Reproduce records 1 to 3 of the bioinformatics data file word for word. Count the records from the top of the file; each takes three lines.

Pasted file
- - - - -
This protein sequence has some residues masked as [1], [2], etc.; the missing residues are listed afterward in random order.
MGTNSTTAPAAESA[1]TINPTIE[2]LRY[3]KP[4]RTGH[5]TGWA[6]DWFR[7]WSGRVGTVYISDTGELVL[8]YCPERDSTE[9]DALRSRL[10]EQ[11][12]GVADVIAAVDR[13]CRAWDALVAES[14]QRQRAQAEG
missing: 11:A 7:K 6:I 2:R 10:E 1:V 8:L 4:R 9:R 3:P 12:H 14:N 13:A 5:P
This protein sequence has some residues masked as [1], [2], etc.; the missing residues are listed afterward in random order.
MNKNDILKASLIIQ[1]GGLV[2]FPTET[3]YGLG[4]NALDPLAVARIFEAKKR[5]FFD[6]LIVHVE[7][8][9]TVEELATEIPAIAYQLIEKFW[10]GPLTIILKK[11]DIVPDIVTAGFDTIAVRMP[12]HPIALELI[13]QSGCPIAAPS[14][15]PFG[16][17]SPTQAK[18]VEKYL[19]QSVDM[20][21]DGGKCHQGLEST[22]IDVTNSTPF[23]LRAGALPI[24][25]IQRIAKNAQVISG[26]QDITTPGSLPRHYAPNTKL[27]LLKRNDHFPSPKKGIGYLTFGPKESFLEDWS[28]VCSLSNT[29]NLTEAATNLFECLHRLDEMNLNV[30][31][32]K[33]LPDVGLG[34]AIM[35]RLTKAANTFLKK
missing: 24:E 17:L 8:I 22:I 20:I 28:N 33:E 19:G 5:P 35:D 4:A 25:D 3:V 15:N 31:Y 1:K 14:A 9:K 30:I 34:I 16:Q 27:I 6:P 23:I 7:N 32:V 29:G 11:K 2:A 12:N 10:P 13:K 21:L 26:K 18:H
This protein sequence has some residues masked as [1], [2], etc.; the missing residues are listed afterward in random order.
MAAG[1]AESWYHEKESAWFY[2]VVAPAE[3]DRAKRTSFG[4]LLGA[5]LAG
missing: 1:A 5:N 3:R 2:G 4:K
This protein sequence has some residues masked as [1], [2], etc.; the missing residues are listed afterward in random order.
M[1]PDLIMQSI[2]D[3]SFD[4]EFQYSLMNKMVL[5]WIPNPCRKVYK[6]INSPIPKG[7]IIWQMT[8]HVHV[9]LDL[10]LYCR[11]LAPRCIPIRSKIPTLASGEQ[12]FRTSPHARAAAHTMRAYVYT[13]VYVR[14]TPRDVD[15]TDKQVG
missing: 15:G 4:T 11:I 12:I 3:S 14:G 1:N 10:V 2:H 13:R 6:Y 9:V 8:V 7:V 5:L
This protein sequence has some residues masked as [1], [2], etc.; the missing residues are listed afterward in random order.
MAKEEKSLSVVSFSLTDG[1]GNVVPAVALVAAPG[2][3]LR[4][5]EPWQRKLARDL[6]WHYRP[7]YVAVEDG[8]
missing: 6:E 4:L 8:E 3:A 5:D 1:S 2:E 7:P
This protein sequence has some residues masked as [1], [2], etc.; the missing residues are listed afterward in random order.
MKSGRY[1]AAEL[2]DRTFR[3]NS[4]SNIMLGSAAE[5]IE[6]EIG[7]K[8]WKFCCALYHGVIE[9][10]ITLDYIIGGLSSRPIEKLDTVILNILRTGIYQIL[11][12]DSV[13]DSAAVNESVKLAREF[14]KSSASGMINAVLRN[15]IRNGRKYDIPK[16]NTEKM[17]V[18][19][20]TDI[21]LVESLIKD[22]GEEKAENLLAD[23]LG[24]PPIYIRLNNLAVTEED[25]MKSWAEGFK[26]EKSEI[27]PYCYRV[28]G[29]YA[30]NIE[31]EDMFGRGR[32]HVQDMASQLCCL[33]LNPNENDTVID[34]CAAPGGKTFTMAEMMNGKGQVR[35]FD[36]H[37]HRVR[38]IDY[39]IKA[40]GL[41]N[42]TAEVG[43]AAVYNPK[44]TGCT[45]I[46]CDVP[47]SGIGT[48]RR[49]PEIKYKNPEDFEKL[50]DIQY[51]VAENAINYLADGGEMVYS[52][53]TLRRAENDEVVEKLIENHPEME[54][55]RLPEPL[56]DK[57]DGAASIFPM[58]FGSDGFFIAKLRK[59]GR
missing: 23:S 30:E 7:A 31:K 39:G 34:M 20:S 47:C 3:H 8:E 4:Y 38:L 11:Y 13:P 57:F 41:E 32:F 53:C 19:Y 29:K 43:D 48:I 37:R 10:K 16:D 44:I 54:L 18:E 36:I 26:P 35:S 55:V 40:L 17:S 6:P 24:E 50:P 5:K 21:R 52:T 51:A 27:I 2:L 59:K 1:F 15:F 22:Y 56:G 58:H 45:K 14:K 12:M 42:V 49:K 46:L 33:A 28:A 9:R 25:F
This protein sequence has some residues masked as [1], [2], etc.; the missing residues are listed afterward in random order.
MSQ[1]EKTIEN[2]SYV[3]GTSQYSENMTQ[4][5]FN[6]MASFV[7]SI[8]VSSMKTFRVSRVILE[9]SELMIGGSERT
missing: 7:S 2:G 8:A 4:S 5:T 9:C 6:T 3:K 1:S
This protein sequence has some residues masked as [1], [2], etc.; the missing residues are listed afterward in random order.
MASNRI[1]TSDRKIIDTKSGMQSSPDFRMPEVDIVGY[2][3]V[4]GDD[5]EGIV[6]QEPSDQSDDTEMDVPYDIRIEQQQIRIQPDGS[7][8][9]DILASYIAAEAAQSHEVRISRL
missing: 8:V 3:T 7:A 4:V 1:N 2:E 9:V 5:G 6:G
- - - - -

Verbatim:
This protein sequence has some residues masked as [1], [2], etc.; the missing residues are listed afterward in random order.
MGTNSTTAPAAESA[1]TINPTIE[2]LRY[3]KP[4]RTGH[5]TGWA[6]DWFR[7]WSGRVGTVYISDTGELVL[8]YCPERDSTE[9]DALRSRL[10]EQ[11][12]GVADVIAAVDR[13]CRAWDALVAES[14]QRQRAQAEG
missing: 11:A 7:K 6:I 2:R 10:E 1:V 8:L 4:R 9:R 3:P 12:H 14:N 13:A 5:P
This protein sequence has some residues masked as [1], [2], etc.; the missing residues are listed afterward in random order.
MNKNDILKASLIIQ[1]GGLV[2]FPTET[3]YGLG[4]NALDPLAVARIFEAKKR[5]FFD[6]LIVHVE[7][8][9]TVEELATEIPAIAYQLIEKFW[10]GPLTIILKK[11]DIVPDIVTAGFDTIAVRMP[12]HPIALELI[13]QSGCPIAAPS[14][15]PFG[16][17]SPTQAK[18]VEKYL[19]QSVDM[20][21]DGGKCHQGLEST[22]IDVTNSTPF[23]LRAGALPI[24][25]IQRIAKNAQVISG[26]QDITTPGSLPRHYAPNTKL[27]LLKRNDHFPSPKKGIGYLTFGPKESFLEDWS[28]VCSLSNT[29]NLTEAATNLFECLHRLDEMNLNV[30][31][32]K[33]LPDVGLG[34]AIM[35]RLTKAANTFLKK
missing: 24:E 17:L 8:I 22:I 20:I 28:N 33:E 19:G 5:P 35:D 4:A 25:D 3:V 15:N 31:Y 1:K 14:A 9:K 30:I 34:I 16:Q 27:I 6:P 23:I 7:N 32:V 29:G 11:K 2:A 12:N 10:P 13:K 21:L 26:K 18:H
This protein sequence has some residues masked as [1], [2], etc.; the missing residues are listed afterward in random order.
MAAG[1]AESWYHEKESAWFY[2]VVAPAE[3]DRAKRTSFG[4]LLGA[5]LAG
missing: 1:A 5:N 3:R 2:G 4:K